Effect of the Zipingpu reservoir impoundment on the occurrence of the 2008 Wenchuan earthquake and local seismicity
(October 2010) The occurrence of the 2008 May 12 Wenchuan earthquake (M 7.9) near the eastern edge of the Tibetan Plateau triggered a debate whether it was influenced by the newly impounded Zipingpu reservoir, located only about 21 km east of the earthquake epicentre.
(April 20, 2010) Until the deadly Wenchuan earthquake in China in 2008, no large concrete face rockfill dam (CFRD) had ever been subject to a strong, ground shaking earthquake. But that changed on May 12, 2008 when the Zipingpu hydro dam, one of the largest CFRDs in China and sitting just 17 km from the earthquake epicenter, suffered higher than anticipated seismic forces, causing major damage to its concrete face and deflecting the giant structure 180 mm downstream. A leading scientist now says the earthquake should act as a wake up call for dam builders.
(April 1, 2010) More scientists are joining the debate over whether China’s Wenchuan May 2008 earthquake was triggered by the Zipingpu dam.
(November 6, 2009) A recent article by scientists in the U.S. provides further evidence that the Zipingpu dam’s reservoir may have triggered the devastating May 2008 Wenchuan earthquake in China. The Wenchuan earthquake killed nearly 90,000 people and unleashed a chorus of speculation that the Zipingpu reservoir may have contributed to the severity of the earthquake, or helped to trigger it.
(October 28, 2009) A new study published in the journal of Geophysical Research Letters provides more evidence that the deadly Wenchuan earthquake may have been triggered by the Zipingpu dam’s reservoir.
(May 8, 2009) The debate over whether the Zipingpu dam contributed to the severity or timing of last year’s deadly earthquake in China’s Sichuan province continues to attract attention. Fan Xiao, chief engineer of the Regional Geology Investigation Team of the Sichuan Geology and Mineral Bureau, was recently interviewed by Richard Stone for Science magazine.
(March 6, 2009) According to reports from the South China Morning Post, the Chinese government official in charge of the Three Gorges Dam has dismissed the theory linking the Zipingpu dam reservoir with the M7.9 earthquake that killed an estimated 88,000 people last May and left millions more homeless; referring to published geological analyses as “personal opinions at most.”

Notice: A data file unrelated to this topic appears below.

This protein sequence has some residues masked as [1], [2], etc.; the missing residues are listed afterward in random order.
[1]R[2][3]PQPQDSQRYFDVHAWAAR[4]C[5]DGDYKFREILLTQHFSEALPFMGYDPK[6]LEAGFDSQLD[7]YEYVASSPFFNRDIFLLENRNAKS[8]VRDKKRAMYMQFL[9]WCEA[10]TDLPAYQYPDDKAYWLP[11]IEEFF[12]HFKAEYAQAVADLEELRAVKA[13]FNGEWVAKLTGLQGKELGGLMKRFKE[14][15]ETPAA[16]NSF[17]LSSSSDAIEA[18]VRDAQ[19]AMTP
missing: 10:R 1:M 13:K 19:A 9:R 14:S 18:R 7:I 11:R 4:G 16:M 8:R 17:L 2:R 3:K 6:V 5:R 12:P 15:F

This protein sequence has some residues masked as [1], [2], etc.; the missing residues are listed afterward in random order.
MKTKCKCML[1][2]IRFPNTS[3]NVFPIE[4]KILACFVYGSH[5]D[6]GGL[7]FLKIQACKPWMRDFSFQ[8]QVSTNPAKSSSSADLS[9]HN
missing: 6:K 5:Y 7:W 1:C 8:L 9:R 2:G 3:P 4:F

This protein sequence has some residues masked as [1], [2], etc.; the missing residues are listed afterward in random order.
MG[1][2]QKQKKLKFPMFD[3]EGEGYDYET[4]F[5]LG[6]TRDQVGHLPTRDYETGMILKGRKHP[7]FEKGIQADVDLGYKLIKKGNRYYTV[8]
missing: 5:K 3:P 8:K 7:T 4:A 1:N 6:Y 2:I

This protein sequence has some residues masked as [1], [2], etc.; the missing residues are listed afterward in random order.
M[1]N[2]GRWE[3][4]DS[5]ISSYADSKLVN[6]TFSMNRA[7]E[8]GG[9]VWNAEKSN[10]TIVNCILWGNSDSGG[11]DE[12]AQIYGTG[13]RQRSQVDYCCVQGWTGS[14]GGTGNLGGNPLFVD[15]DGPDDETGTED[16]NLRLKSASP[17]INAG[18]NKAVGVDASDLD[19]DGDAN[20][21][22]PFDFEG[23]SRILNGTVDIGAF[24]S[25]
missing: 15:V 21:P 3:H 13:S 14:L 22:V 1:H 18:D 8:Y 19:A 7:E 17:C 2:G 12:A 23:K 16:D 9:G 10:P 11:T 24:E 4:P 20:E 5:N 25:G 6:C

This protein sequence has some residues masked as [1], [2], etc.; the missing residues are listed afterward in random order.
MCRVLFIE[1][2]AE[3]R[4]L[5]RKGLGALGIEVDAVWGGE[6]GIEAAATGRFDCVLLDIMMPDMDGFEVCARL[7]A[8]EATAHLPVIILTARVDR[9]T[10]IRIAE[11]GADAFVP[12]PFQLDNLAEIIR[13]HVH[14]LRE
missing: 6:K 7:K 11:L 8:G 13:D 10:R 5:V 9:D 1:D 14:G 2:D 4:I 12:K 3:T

(February 20, 2009) After several weeks of widespread international media coverage of the theory that the Zipingpu dam reservoir played a role in triggering the deadly Sichuan earthquake of May 2008, China’s official Xinhua news agency has finally published an article online discussing the theory.
(February 6, 2009) China’s deadly 2008 earthquake was probably not a natural disaster at all, experts say, but one induced by man – specifically by the four year old Zipingpu dam.
(January 28, 2009) Since China’s deadly May 12 earthquake, Fan Xiao, China’s chief engineer of the Regional Geology Investigation Team of the Sichuan Geology and Mineral Bureau, has been a lone voice calling for an investigation into the possibility that the Zipingpu dam reservoir, just a few kilometers from the epicenter, might have induced the earthquake.
Chinese geologist says Zipingpu dam reservoir may have triggered China’s deadly quake, calls for investigation
(January 26, 2009) Fan Xiao, Chief Engineer of the Regional Geology Investigation Team of the Sichuan Geology and Mineral Bureau, says scientists must investigate if Zipingpu dam triggered devastating 2008 earthquake, describes massive quake-damage to dams, rebuts recent Science Times article.
(December 15, 2008) Top Chinese scientists from the Chinese Academy of Sciences have dismissed the possibility that the Zipingpu dam reservoir could have induced China’s devastating 2008 earthquake, complaining that the media has been “incessantly questioning the wisdom of building more and more hydro dams in earthquake-prone southwest China” in the wake of last year’s quake.
Integrated analysis of stress and regional seismicity by surface loading: a case study of the Zipingpu reservoir
(December 1, 2008) Probe International provides a partial translation of a Chinese geological case study of the Zipingpu reservoir authored by scientists from the government’s China Earthquake Administration. The study concluded that the 320 million tonnes of water in the Zipingpu reservoir had “clearly affected local seismicity” in the region and that, "it is worthwhile to further study if the effect played a role in triggering the Wenchuan earthquake."
(July 22, 2008) The May 12 earthquake hit hard at the largest hydropower project in Sichuan province. Li Xiaoming was on the scene soon after the quake, and writes that even if the immediate dangers have passed, caution is still needed.